On Tuesday evening, the Endowment Commission met for nearly three hours to consider the largest of the proposals for spending down the $3.4 million Student Activities Fee Endowment. The ideas included placing solar panels on University-owned townhouses, creating an innovation fund for student social enterprise, and reviving the pub in Healy basement.
Georgetown Energy requested $163,399 to place solar panels on 43 university-owned townhouses. The students living in townhouses would continue to pay the standard kilowatt-hour rate as if they were still fully dependent on the grid, but the University would then reimburse the student government for the full savings
After paying SolarCity for the lease of its panels, net savings over the life of the twenty-year lease is $295,457. The total estimated cash transfer to GUSA would be $458,856.
The next request was from the Georgetown University Social Innovation and Public Service (SIPS) Fund. Clara Gustafson (SFS ’13) and Nick Troiano (COL ’11) asked for $1.5 million to endow a fund that would give grants to students to start a social enterprise, conduct a community service trip, or pursue a career in public service.
“It’s students and their ideas that we can use to go out there and do good things and make a positive impact,” Troiano said.
The pair modeled the fund after the Obama Administration’s Social Innovation Fund.
SIPS is meant to supplement existing social innovation programs and projects such as Hoya Challenge, Compass Fellows, and Alternative Spring Break. Gustafson and Troiano hope to raise an additional half-million dollars and invest the money as shares of the endowment. The idea would be to spend down 5 to 6 percent of the fund every year while it grows over time.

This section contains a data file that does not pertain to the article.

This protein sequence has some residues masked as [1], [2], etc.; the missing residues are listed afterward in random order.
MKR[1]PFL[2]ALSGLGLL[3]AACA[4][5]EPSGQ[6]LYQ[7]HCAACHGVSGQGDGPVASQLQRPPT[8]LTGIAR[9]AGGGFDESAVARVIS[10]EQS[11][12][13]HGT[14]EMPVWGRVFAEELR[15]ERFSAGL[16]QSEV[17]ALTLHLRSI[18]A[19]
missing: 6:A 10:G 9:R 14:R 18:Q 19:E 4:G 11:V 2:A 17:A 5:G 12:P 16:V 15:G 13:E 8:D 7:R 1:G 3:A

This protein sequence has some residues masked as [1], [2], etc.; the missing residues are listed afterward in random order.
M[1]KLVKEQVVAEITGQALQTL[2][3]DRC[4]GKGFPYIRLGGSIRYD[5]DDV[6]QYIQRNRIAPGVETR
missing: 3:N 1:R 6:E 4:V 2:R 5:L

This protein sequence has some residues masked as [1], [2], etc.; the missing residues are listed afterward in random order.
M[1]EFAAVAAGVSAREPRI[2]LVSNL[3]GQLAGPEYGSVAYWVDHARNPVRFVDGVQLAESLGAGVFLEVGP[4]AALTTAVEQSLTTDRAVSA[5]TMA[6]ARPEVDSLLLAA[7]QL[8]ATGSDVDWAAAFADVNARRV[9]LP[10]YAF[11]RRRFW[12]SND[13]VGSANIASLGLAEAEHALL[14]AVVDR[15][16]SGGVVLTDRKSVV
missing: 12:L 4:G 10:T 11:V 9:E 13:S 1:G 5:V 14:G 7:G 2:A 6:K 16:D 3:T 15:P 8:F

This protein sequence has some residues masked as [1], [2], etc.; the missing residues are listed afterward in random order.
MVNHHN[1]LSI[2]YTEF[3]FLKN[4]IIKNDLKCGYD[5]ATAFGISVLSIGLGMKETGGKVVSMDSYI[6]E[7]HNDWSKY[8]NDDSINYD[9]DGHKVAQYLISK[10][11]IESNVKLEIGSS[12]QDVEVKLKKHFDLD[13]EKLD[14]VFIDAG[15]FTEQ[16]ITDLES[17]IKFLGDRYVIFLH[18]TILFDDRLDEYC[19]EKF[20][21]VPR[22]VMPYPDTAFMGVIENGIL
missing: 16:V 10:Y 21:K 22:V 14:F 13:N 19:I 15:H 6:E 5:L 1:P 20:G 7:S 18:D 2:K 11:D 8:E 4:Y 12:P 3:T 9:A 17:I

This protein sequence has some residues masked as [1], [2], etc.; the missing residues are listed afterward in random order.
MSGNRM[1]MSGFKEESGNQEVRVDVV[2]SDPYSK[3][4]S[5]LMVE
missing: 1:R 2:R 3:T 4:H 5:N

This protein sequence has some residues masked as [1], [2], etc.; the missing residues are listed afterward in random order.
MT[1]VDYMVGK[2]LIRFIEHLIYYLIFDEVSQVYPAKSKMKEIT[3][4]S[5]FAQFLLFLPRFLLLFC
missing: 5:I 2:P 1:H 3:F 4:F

The last presentation of the evening was for the most well known, and most expensive proposal: the revival of Healy Pub.
The spokesperson for the project, Chris Pigott (COL ’12), began by clarifying what a reincarnated Healy Pub would look like. “I like to call it the Healy Pub misnomer because we don’t want this just to be a place where you can get a beer,” he said.
Instead, the revived Healy Pub would reclaim the Healy basement as a student space, displacing the financial aid, student employment, campus ministry, and employee benefits offices. Healy Pub would be a place for students to meet, socialize, and study.
The Healy Pub proposal requests all $3.4 million and Pigott fully expects the cost of turning the offices into a working restaurant, bar, and study space to overrun that allocation. However, Pigott contends that already-strong alumni support will put the plan over the edge.
He further emphasized that while donor support might be able to cover the costs in light of a partial allocation from the commission, the full amount was needed to buy a vote of confidence from the University.
“If we can finance this at 100 percent […] it would go a long way in reaching out to the administration and showing that this is something that is important to students,” he said.
As for the plan’s profitability, Pigott pointed out that the pub made $100,000 in its last year, despite University pressure to close and the institution of mandatory dry nights.
The group has met with Todd Olson, vice president for student affairs, but they have not received a definitive answer as to whether the University would be willing to allow a bar in Healy or foot the bill for moving its administrative offices.
The commission has until April 24th to finalize their plans. GUSA can alter the proposal in any way before presenting the plan to the students in the form of a referendum. At noon on Saturday, students will have their chance to comment on the proposals at a town hall meeting the Leavey Program Room.